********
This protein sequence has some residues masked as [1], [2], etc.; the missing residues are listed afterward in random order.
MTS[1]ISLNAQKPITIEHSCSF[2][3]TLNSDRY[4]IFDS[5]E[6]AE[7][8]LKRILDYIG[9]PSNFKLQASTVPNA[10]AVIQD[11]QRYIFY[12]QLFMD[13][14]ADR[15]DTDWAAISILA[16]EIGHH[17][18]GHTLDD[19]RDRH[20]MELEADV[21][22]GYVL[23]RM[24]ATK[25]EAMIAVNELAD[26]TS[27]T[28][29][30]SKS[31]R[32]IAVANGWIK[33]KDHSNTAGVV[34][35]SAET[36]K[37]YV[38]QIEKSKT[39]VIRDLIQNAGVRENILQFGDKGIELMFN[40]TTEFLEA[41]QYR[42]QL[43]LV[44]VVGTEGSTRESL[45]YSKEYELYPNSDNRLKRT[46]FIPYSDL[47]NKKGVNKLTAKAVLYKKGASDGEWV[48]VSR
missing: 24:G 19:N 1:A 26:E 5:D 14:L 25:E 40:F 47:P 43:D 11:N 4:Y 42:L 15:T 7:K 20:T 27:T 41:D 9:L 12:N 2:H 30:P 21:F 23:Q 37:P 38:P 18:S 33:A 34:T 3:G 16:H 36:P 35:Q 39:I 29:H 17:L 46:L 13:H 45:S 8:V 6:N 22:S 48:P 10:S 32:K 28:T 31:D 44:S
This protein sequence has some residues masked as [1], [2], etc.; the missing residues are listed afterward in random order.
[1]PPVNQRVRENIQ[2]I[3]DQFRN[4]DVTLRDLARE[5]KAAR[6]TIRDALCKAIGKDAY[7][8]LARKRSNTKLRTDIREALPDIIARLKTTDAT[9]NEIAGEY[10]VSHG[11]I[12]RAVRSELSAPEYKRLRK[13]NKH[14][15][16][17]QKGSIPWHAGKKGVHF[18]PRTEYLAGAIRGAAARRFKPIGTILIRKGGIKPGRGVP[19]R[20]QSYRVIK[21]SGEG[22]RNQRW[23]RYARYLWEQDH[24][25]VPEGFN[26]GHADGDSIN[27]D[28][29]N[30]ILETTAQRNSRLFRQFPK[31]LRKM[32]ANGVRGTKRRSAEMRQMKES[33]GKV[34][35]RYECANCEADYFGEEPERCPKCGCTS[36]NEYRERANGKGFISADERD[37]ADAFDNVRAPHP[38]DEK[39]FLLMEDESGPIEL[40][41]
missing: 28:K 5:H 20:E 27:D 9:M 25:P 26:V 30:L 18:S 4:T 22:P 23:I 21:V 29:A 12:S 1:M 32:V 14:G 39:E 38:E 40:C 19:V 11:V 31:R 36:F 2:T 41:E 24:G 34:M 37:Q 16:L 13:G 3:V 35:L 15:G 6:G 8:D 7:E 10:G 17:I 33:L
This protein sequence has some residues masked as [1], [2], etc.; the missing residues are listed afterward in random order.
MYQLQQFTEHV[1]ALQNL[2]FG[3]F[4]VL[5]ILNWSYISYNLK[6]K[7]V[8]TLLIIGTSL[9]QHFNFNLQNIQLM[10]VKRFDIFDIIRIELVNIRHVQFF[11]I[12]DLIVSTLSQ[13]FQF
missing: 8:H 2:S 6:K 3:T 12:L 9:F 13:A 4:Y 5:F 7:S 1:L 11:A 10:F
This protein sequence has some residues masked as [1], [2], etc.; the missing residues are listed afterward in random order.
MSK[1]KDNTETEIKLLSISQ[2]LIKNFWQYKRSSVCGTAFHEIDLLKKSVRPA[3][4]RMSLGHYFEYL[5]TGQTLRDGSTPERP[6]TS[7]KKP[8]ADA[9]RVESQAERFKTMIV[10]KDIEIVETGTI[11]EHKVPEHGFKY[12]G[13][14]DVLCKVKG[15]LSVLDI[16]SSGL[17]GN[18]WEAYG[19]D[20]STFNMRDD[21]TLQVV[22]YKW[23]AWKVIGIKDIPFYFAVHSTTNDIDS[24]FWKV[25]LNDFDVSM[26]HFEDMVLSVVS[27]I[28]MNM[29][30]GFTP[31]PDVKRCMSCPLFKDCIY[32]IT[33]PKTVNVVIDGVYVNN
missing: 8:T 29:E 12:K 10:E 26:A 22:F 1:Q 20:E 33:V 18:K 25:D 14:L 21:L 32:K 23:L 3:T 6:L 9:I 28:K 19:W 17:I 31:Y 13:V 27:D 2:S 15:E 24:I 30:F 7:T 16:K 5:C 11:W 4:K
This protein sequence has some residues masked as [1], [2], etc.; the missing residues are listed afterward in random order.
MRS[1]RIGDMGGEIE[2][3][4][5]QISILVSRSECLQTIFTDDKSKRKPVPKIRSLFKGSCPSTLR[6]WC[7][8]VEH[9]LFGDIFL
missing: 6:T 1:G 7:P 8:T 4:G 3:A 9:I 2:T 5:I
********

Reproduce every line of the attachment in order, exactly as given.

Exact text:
This protein sequence has some residues masked as [1], [2], etc.; the missing residues are listed afterward in random order.
MTS[1]ISLNAQKPITIEHSCSF[2][3]TLNSDRY[4]IFDS[5]E[6]AE[7][8]LKRILDYIG[9]PSNFKLQASTVPNA[10]AVIQD[11]QRYIFY[12]QLFMD[13][14]ADR[15]DTDWAAISILA[16]EIGHH[17][18]GHTLDD[19]RDRH[20]MELEADV[21][22]GYVL[23]RM[24]ATK[25]EAMIAVNELAD[26]TS[27]T[28][29][30]SKS[31]R[32]IAVANGWIK[33]KDHSNTAGVV[34][35]SAET[36]K[37]YV[38]QIEKSKT[39]VIRDLIQNAGVRENILQFGDKGIELMFN[40]TTEFLEA[41]QYR[42]QL[43]LV[44]VVGTEGSTRESL[45]YSKEYELYPNSDNRLKRT[46]FIPYSDL[47]NKKGVNKLTAKAVLYKKGASDGEWV[48]VSR
missing: 24:G 19:N 1:A 26:E 5:D 14:L 25:E 40:F 47:P 43:D 11:N 4:Y 42:L 15:T 7:K 20:T 27:T 41:D 9:L 12:N 2:H 30:P 21:F 23:Q 37:P 38:P 18:S 33:A 34:T 3:G 16:H 36:P 35:Q 39:I 29:H 17:L 46:L 13:H 45:S 8:V 6:N 22:S 48:P 10:S 32:K 28:T 31:D 44:S
This protein sequence has some residues masked as [1], [2], etc.; the missing residues are listed afterward in random order.
[1]PPVNQRVRENIQ[2]I[3]DQFRN[4]DVTLRDLARE[5]KAAR[6]TIRDALCKAIGKDAY[7][8]LARKRSNTKLRTDIREALPDIIARLKTTDAT[9]NEIAGEY[10]VSHG[11]I[12]RAVRSELSAPEYKRLRK[13]NKH[14][15][16][17]QKGSIPWHAGKKGVHF[18]PRTEYLAGAIRGAAARRFKPIGTILIRKGGIKPGRGVP[19]R[20]QSYRVIK[21]SGEG[22]RNQRW[23]RYARYLWEQDH[24][25]VPEGFN[26]GHADGDSIN[27]D[28][29]N[30]ILETTAQRNSRLFRQFPK[31]LRKM[32]ANGVRGTKRRSAEMRQMKES[33]GKV[34][35]RYECANCEADYFGEEPERCPKCGCTS[36]NEYRERANGKGFISADERD[37]ADAFDNVRAPHP[38]DEK[39]FLLMEDESGPIEL[40][41]
missing: 28:K 5:H 20:E 27:D 9:M 25:P 26:V 30:L 18:S 4:T 22:P 23:I 21:V 29:A 12:S 1:M 32:V 14:G 39:E 38:E 40:C 19:V 11:V 31:R 36:F 2:T 41:E 24:G 34:M 37:Q 16:L 13:G 3:V 35:L 15:G 6:G 8:D 7:E 10:G 17:I 33:L
This protein sequence has some residues masked as [1], [2], etc.; the missing residues are listed afterward in random order.
MYQLQQFTEHV[1]ALQNL[2]FG[3]F[4]VL[5]ILNWSYISYNLK[6]K[7]V[8]TLLIIGTSL[9]QHFNFNLQNIQLM[10]VKRFDIFDIIRIELVNIRHVQFF[11]I[12]DLIVSTLSQ[13]FQF
missing: 8:H 2:S 6:K 3:T 12:L 9:F 13:A 4:Y 5:F 7:S 1:L 11:A 10:F
This protein sequence has some residues masked as [1], [2], etc.; the missing residues are listed afterward in random order.
MSK[1]KDNTETEIKLLSISQ[2]LIKNFWQYKRSSVCGTAFHEIDLLKKSVRPA[3][4]RMSLGHYFEYL[5]TGQTLRDGSTPERP[6]TS[7]KKP[8]ADA[9]RVESQAERFKTMIV[10]KDIEIVETGTI[11]EHKVPEHGFKY[12]G[13][14]DVLCKVKG[15]LSVLDI[16]SSGL[17]GN[18]WEAYG[19]D[20]STFNMRDD[21]TLQVV[22]YKW[23]AWKVIGIKDIPFYFAVHSTTNDIDS[24]FWKV[25]LNDFDVSM[26]HFEDMVLSVVS[27]I[28]MNM[29][30]GFTP[31]PDVKRCMSCPLFKDCIY[32]IT[33]PKTVNVVIDGVYVNN
missing: 8:T 29:E 12:K 10:E 26:A 22:F 1:Q 20:E 33:V 18:K 25:D 14:L 21:L 32:K 23:L 3:T 6:L 9:I 28:K 19:W 17:I 31:Y 13:V 27:D 2:S 15:E 24:I 30:F 7:T 16:K 5:C 11:W 4:K
This protein sequence has some residues masked as [1], [2], etc.; the missing residues are listed afterward in random order.
MRS[1]RIGDMGGEIE[2][3][4][5]QISILVSRSECLQTIFTDDKSKRKPVPKIRSLFKGSCPSTLR[6]WC[7][8]VEH[9]LFGDIFL
missing: 6:T 1:G 7:P 8:T 4:G 3:A 9:I 2:T 5:I